So, for 2012, if your 2011 AGI was under $150K, your 2012 safe harbor is 2011 tax paid in four equal, timely 2012 ES payments.

Note that there are other safe harbors, but I won't muddy the waters by mentioning them. That's why we have Pub 505.

Phil
Rule Your Retirement Home Fool
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Thanks, Phil.
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So, for 2012, if your 2011 AGI was under $150K, your 2012 safe harbor is 2011 tax paid in four equal, timely 2012 ES payments.

One final question: If you use the amount of taxes paid during the prior year to pay 4 equal installments for estimated taxes, do you subtract the amount withheld from your spouses W-2 for the prior year in determining the amount subject to estimated taxes. If you do this using the amount from your spouse's W-2, are you then safe from any penalty in the current tax year? Thanks.
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If you use the amount of taxes paid during the prior year to pay 4 equal installments for estimated taxes, do you subtract the amount withheld from your spouses W-2 for the prior year in determining the amount subject to estimated taxes.

No. Total Tax. (Line 61 of the 2011 1040)

You may subtract from that figure any 2012 withholding in determining your 2012 ES requirements. Unless you elect otherwise, withholding is credited equally across the four ES payment periods in determining whether you met the safe harbor.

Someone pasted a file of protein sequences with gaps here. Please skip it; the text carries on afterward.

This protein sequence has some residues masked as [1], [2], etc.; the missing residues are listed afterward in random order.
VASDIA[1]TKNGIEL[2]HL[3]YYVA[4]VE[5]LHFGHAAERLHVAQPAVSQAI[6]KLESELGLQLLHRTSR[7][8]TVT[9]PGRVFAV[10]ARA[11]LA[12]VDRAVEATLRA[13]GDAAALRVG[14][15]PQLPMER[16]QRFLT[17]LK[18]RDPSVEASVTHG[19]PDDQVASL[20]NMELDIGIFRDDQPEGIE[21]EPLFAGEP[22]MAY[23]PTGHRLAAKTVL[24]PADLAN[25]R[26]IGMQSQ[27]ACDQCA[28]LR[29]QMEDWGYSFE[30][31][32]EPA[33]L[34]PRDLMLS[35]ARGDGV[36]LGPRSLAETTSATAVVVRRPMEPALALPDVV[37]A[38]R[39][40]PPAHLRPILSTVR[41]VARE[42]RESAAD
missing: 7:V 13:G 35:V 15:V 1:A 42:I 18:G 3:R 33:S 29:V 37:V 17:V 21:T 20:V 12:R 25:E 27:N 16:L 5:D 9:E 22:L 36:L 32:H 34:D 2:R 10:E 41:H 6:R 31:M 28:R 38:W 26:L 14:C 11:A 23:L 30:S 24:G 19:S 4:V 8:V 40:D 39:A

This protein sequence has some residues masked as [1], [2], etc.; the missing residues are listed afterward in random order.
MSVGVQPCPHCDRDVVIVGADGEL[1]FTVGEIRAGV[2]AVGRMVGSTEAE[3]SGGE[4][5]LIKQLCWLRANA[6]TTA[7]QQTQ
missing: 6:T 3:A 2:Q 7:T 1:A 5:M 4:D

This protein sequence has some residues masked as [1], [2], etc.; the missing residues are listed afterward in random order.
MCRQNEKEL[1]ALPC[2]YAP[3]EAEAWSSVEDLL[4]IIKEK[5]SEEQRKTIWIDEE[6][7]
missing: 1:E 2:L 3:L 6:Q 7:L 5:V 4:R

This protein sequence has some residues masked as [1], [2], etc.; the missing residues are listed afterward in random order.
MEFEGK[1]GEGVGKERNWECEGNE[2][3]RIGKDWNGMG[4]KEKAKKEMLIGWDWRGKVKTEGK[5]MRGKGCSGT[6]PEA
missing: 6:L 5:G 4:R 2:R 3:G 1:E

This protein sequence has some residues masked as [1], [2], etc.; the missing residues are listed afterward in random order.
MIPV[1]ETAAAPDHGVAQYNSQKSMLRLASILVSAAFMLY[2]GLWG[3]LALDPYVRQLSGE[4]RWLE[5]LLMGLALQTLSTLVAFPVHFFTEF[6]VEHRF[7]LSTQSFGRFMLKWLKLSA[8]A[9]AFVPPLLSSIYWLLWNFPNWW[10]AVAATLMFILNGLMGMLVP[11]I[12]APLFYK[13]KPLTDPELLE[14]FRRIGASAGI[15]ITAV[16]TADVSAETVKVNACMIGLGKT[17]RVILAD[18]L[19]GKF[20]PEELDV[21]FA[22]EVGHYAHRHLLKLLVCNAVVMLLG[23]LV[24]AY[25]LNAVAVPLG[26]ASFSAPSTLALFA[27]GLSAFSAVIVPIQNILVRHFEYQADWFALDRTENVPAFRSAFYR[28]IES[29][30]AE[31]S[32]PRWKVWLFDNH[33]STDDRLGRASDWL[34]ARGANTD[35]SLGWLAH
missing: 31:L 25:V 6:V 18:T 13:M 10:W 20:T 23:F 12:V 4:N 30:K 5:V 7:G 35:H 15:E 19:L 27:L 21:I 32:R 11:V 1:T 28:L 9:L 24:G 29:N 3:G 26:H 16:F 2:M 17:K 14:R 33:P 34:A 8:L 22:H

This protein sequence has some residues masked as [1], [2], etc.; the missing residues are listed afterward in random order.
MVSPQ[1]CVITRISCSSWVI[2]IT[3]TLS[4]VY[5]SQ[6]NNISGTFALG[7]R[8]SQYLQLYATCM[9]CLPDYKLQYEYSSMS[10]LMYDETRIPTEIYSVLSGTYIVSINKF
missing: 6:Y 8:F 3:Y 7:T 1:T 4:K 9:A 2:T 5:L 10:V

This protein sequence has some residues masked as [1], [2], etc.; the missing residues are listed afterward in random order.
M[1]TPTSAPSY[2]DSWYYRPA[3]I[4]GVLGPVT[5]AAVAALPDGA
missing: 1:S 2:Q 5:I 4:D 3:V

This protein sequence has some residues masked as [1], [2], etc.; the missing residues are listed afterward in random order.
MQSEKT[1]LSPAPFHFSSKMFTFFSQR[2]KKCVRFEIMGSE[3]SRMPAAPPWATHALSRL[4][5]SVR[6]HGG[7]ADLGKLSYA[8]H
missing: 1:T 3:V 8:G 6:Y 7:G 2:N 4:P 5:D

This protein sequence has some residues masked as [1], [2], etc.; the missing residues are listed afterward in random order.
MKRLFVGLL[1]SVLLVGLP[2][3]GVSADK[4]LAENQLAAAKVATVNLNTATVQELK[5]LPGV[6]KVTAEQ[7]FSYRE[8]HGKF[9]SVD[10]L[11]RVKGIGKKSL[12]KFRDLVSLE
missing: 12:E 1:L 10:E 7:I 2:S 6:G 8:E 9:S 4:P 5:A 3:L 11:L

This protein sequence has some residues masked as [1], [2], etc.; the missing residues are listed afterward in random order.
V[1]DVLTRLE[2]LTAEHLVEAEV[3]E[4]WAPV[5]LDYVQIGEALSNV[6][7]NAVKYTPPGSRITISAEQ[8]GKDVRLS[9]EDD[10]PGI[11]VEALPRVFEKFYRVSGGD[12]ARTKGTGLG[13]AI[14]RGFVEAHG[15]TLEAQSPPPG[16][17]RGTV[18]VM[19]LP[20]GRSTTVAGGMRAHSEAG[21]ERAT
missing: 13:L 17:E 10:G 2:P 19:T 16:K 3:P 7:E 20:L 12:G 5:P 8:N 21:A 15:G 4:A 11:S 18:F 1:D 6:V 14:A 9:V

Phil
Rule Your Retirement Home Fool
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You may subtract from that figure any 2012 withholding in determining your 2012 ES requirements. Unless you elect otherwise, withholding is credited equally across the four ES payment periods in determining whether you met the safe harbor.

But how do you know the exact amount of 2012 withholding when you estimate your 2012 estimated payments in April 2012? Can you use the amount of 2011 withholdings, then would you be in a safe harbor so to speak? Obviously, I'm more concerned about 2013, since 2012 is almost over. For 2013, if I take the tax paid in 2012, then subtract the amount of that tax that was paid by withholdings (as opposed to estimated taxes), then divide by 4, would I be safe in 2013 if I paid estimated taxes in that amount? I hope I'm being clear enough, but since I know just enough to get in trouble, I'm frequently unable to articulate my exact question properly. Thanks.
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ResNullius asks: "But how do you know the exact amount of 2012 withholding when you estimate your 2012 estimated payments in April 2012?"